The workers and peasants of Paraguay will have to confront the new government and its plans of surrender and repression, by relying solely on their own organizations and methods of struggle. While the “friendly governments” are embracing and reconciling with Cartés, we workers of Argentina, Brazil and Latin America have to extend the hand to our Paraguayan class brothers, since we share one and the same struggle, which, in the case of Argentina, begins with welding the unity between native-born and immigrant workers, by rejecting the xenophobia that the employers make use of, to divide us and weaken us. Facing the limited “South Americanism” of the nationalist and progressive governments, that, at every step, display their powerlessness and capitulations to foreign capital and to reaction, as in front of the coups in Honduras and Paraguay, the alternative is to put the Latin American working class at the front of the continental struggle against imperialism and its domestic agents, with the strategic goal of forging the real economic and political unity of the region in a Federation of Socialist Republics of Latin America.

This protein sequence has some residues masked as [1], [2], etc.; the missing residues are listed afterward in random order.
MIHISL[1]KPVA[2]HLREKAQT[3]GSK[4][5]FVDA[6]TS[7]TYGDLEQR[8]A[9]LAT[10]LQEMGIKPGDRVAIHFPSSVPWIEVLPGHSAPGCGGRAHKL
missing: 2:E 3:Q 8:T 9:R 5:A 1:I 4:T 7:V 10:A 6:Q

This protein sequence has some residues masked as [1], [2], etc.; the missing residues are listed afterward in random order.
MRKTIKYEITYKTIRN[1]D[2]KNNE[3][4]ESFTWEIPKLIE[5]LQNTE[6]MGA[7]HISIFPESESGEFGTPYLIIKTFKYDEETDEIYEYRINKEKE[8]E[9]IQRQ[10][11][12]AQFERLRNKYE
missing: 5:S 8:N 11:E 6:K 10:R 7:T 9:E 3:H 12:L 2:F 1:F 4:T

The agrarian time bomb and emigration
These two big problems are key for understanding the depth of the Paraguayan social crisis and the contradictions that Cartés will confront. Decades of expropriations of peasants and indigenous people have resulted in a huge concentration of land, resisted by the peasants’ mobilization, despite the brutal police and military repression and the landowners’ bands of hired thugs, that, in two decades, have claimed more than 260 victims, in an intermittent war for land. In Paraguay, more than 85% of the lands suitable for agriculture and forestry production (27,807,215 hectares) is monopolized by 2.5% of the property owners with more than 500 hectares (7,478 large properties), while the medium-sized farms are decreasing, year after year; only 4.12% of the area is in the hands of the small farmers with less than 20 hectares (260,000 families). With almost 40% of the population living in the countryside, the expulsion of the population is fostering an enormous emigration to Argentina, Brazil, and other countries, where hundreds of thousands of Paraguayans are exploited and discriminated against, as part of the most oppressed strata of the working class. Of course, none of these structural problems can be solved with the promises from a government at the service of the oligarchy and foreign capital, like the government that Cartés will head.
Translated by Yosef M.